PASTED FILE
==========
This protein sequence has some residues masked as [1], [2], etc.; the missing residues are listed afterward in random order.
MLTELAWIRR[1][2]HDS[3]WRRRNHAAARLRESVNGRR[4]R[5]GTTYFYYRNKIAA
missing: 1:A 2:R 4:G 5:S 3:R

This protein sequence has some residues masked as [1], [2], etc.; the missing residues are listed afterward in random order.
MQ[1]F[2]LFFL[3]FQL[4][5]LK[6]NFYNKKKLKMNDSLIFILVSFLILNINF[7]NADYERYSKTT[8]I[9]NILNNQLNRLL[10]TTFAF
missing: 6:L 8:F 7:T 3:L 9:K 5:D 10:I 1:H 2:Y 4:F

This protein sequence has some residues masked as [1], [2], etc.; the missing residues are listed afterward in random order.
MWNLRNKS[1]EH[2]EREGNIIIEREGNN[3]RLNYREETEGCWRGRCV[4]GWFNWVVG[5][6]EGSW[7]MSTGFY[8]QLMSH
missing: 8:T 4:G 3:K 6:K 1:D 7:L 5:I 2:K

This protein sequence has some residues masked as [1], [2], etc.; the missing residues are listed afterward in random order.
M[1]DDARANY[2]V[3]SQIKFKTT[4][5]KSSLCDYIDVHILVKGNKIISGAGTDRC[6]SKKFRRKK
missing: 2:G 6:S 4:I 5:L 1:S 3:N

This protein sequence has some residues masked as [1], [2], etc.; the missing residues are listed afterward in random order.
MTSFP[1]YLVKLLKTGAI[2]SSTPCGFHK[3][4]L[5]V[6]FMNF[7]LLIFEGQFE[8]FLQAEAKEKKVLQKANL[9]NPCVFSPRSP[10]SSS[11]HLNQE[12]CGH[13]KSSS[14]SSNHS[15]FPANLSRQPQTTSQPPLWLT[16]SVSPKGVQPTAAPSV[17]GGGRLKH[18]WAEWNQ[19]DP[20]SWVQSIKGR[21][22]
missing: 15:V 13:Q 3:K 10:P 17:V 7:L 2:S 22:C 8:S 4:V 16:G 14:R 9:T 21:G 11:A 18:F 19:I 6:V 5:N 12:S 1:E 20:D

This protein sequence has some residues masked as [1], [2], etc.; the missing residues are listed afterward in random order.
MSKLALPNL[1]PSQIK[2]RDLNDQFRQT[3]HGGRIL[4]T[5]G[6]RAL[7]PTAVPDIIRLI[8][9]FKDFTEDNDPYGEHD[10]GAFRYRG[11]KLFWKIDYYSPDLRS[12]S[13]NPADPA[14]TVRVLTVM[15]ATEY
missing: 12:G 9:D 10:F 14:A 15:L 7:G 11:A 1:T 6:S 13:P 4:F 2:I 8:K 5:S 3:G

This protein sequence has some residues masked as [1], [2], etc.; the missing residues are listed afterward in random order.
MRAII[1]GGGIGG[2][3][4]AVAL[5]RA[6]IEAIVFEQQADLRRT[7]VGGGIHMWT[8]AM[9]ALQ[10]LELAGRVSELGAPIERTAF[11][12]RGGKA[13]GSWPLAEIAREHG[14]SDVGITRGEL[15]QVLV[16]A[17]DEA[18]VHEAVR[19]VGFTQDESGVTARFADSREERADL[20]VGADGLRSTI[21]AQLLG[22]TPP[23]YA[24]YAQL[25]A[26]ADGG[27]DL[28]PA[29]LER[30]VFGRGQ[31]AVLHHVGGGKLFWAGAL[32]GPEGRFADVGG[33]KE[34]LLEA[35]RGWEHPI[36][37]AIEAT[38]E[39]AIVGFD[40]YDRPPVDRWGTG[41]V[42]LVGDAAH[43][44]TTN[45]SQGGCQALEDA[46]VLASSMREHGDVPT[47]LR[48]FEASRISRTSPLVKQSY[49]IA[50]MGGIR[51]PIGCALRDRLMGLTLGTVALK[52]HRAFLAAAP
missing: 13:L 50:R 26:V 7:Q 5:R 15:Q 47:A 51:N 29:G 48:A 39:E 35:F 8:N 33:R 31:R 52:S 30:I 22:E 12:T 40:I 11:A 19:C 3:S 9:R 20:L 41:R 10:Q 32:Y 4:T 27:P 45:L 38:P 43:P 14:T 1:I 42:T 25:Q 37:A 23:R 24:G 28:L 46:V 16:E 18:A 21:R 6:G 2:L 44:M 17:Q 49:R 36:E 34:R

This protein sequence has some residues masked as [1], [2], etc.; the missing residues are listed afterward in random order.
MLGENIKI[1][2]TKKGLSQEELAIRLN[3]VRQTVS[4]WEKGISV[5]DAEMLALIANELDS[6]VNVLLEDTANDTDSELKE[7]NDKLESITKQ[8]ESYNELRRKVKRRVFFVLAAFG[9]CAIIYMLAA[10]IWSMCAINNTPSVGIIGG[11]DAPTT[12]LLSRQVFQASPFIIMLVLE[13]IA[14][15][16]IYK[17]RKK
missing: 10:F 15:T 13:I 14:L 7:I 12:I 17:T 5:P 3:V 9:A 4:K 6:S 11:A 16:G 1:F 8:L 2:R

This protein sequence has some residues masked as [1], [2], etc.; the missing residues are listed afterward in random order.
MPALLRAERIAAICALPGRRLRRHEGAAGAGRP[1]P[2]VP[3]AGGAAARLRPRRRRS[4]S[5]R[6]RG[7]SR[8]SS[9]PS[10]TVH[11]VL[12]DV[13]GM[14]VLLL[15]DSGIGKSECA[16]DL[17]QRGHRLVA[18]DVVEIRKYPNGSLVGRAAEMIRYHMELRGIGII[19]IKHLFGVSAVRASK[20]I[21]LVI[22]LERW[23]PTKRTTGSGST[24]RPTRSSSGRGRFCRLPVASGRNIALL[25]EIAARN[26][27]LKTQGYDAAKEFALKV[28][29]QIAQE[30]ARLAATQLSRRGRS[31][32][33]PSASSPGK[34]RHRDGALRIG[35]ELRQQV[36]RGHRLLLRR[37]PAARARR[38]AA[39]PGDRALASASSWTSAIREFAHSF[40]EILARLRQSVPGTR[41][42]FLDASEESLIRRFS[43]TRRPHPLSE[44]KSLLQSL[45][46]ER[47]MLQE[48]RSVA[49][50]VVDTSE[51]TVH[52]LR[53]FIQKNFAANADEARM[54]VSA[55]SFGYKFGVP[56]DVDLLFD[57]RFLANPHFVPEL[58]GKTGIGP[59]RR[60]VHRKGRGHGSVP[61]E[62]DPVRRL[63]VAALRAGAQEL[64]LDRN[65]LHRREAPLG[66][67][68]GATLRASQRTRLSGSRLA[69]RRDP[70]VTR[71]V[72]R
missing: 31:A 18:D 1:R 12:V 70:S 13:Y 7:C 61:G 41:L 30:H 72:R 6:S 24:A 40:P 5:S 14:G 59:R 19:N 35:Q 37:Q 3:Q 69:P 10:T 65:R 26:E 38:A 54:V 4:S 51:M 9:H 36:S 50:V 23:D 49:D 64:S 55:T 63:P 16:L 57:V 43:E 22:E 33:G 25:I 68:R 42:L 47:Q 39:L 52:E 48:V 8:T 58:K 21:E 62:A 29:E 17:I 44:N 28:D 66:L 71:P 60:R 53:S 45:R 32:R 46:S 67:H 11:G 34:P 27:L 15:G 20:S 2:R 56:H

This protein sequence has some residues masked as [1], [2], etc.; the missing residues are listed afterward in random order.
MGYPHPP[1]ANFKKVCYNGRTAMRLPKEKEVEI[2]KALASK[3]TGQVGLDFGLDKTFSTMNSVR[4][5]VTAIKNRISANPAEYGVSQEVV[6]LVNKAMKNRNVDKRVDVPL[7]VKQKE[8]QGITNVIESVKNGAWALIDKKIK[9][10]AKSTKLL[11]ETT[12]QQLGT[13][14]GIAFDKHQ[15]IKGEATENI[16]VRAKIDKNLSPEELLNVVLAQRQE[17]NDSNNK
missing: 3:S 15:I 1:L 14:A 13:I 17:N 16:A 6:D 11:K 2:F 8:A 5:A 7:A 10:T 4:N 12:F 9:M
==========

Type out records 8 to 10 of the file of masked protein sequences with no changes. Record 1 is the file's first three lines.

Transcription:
This protein sequence has some residues masked as [1], [2], etc.; the missing residues are listed afterward in random order.
MLGENIKI[1][2]TKKGLSQEELAIRLN[3]VRQTVS[4]WEKGISV[5]DAEMLALIANELDS[6]VNVLLEDTANDTDSELKE[7]NDKLESITKQ[8]ESYNELRRKVKRRVFFVLAAFG[9]CAIIYMLAA[10]IWSMCAINNTPSVGIIGG[11]DAPTT[12]LLSRQVFQASPFIIMLVLE[13]IA[14][15][16]IYK[17]RKK
missing: 10:F 15:T 13:I 14:L 7:I 12:I 17:T 5:P 3:V 9:A 4:K 6:S 11:A 16:G 1:F 8:L 2:R

This protein sequence has some residues masked as [1], [2], etc.; the missing residues are listed afterward in random order.
MPALLRAERIAAICALPGRRLRRHEGAAGAGRP[1]P[2]VP[3]AGGAAARLRPRRRRS[4]S[5]R[6]RG[7]SR[8]SS[9]PS[10]TVH[11]VL[12]DV[13]GM[14]VLLL[15]DSGIGKSECA[16]DL[17]QRGHRLVA[18]DVVEIRKYPNGSLVGRAAEMIRYHMELRGIGII[19]IKHLFGVSAVRASK[20]I[21]LVI[22]LERW[23]PTKRTTGSGST[24]RPTRSSSGRGRFCRLPVASGRNIALL[25]EIAARN[26][27]LKTQGYDAAKEFALKV[28][29]QIAQE[30]ARLAATQLSRRGRS[31][32][33]PSASSPGK[34]RHRDGALRIG[35]ELRQQV[36]RGHRLLLRR[37]PAARARR[38]AA[39]PGDRALASASSWTSAIREFAHSF[40]EILARLRQSVPGTR[41][42]FLDASEESLIRRFS[43]TRRPHPLSE[44]KSLLQSL[45][46]ER[47]MLQE[48]RSVA[49][50]VVDTSE[51]TVH[52]LR[53]FIQKNFAANADEARM[54]VSA[55]SFGYKFGVP[56]DVDLLFD[57]RFLANPHFVPEL[58]GKTGIGP[59]RR[60]VHRKGRGHGSVP[61]E[62]DPVRRL[63]VAALRAGAQEL[64]LDRN[65]LHRREAPLG[66][67][68]GATLRASQRTRLSGSRLA[69]RRDP[70]VTR[71]V[72]R
missing: 31:A 18:D 1:R 12:V 70:S 13:Y 7:C 61:G 41:L 30:H 72:R 6:S 24:A 40:P 5:S 14:G 59:R 19:N 35:Q 37:Q 3:Q 69:P 10:T 65:R 26:E 38:A 54:V 4:S 51:M 9:H 36:S 50:V 23:D 49:D 64:S 55:T 63:P 16:L 57:V 43:E 22:E 33:G 25:I 68:R 42:L 47:Q 39:L 52:E 48:V 8:T 58:K 21:E 62:A 29:E 17:I 44:N 28:D 66:L 71:P 60:R 53:S 45:R 32:R 46:S 67:H 11:G 34:P 27:L 15:G 20:S 2:R 56:H

This protein sequence has some residues masked as [1], [2], etc.; the missing residues are listed afterward in random order.
MGYPHPP[1]ANFKKVCYNGRTAMRLPKEKEVEI[2]KALASK[3]TGQVGLDFGLDKTFSTMNSVR[4][5]VTAIKNRISANPAEYGVSQEVV[6]LVNKAMKNRNVDKRVDVPL[7]VKQKE[8]QGITNVIESVKNGAWALIDKKIK[9][10]AKSTKLL[11]ETT[12]QQLGT[13][14]GIAFDKHQ[15]IKGEATENI[16]VRAKIDKNLSPEELLNVVLAQRQE[17]NDSNNK
missing: 3:S 15:I 1:L 14:A 13:I 17:N 16:A 6:D 11:K 2:F 8:A 5:A 7:A 10:T 4:N 12:F 9:M